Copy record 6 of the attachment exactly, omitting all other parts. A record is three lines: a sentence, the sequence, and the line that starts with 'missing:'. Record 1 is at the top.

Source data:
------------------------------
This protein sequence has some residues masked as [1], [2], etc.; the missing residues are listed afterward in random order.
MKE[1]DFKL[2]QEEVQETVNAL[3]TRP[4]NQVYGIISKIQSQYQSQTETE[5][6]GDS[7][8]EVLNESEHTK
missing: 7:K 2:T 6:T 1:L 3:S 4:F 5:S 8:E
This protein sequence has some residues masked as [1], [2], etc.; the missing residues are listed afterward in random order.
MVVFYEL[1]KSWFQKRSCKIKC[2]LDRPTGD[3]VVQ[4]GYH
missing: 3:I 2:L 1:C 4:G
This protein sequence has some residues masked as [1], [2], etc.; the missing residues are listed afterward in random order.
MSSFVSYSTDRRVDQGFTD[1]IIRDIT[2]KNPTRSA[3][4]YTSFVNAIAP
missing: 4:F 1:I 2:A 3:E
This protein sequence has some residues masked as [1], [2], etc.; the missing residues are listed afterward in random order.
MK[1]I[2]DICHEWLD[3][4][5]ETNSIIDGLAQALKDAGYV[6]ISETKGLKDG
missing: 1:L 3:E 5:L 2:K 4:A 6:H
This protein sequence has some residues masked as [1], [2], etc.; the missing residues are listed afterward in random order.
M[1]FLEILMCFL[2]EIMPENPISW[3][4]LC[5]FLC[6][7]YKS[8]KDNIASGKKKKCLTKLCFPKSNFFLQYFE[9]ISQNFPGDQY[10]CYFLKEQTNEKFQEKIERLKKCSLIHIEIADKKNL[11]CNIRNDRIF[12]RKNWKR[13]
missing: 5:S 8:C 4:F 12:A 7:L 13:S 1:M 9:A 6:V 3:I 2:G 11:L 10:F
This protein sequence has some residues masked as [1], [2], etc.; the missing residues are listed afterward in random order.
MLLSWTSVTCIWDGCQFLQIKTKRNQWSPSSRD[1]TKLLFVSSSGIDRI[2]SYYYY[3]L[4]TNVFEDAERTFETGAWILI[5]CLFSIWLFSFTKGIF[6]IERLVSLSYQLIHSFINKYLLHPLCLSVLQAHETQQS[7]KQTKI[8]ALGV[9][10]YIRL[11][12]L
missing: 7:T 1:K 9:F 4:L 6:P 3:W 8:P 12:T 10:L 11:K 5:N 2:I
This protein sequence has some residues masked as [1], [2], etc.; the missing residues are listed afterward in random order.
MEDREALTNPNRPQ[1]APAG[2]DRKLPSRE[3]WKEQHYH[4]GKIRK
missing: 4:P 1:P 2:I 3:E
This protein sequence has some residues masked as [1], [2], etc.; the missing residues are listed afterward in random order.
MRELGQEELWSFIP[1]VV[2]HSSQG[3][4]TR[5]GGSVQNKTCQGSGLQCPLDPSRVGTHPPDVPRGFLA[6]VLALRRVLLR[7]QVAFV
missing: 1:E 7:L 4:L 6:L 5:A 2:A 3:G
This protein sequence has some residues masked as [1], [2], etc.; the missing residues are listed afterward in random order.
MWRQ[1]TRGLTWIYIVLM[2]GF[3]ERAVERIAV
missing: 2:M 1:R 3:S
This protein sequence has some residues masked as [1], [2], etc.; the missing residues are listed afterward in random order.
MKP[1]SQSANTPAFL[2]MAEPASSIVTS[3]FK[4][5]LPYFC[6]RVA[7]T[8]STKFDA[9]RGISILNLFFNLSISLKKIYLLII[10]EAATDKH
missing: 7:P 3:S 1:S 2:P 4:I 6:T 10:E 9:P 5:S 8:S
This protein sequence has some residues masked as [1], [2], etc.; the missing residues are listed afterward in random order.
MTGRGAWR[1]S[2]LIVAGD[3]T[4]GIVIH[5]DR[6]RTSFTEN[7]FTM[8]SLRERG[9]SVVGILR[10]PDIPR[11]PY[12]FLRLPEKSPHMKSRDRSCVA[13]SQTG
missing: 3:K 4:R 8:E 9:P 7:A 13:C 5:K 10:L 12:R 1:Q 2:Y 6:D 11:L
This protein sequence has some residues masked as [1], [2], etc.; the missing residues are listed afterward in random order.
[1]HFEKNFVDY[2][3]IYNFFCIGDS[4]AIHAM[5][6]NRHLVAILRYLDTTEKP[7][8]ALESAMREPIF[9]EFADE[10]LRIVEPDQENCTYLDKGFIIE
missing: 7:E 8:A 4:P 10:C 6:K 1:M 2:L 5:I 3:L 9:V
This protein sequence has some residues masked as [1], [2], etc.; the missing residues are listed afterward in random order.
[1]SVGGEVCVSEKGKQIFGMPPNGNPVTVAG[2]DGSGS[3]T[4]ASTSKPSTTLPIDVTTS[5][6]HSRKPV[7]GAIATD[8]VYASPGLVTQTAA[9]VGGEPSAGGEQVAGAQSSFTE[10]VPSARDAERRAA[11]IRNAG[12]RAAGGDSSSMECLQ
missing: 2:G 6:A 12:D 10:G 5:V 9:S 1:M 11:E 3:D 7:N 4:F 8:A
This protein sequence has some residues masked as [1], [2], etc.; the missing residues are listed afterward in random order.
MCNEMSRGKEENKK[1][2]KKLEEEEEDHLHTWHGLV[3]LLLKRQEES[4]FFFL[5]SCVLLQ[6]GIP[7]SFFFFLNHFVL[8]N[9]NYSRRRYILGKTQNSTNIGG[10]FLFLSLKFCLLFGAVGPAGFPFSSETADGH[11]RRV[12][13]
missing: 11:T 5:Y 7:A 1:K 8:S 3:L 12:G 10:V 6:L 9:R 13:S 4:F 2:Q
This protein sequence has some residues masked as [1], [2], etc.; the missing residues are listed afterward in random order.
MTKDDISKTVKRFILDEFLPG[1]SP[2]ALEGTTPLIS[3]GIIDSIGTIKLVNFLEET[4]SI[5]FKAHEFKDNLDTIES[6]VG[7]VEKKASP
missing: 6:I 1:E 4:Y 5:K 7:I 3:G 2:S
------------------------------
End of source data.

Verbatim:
This protein sequence has some residues masked as [1], [2], etc.; the missing residues are listed afterward in random order.
MLLSWTSVTCIWDGCQFLQIKTKRNQWSPSSRD[1]TKLLFVSSSGIDRI[2]SYYYY[3]L[4]TNVFEDAERTFETGAWILI[5]CLFSIWLFSFTKGIF[6]IERLVSLSYQLIHSFINKYLLHPLCLSVLQAHETQQS[7]KQTKI[8]ALGV[9][10]YIRL[11][12]L
missing: 7:T 1:K 9:F 4:L 6:P 3:W 8:P 12:T 10:L 11:K 5:N 2:I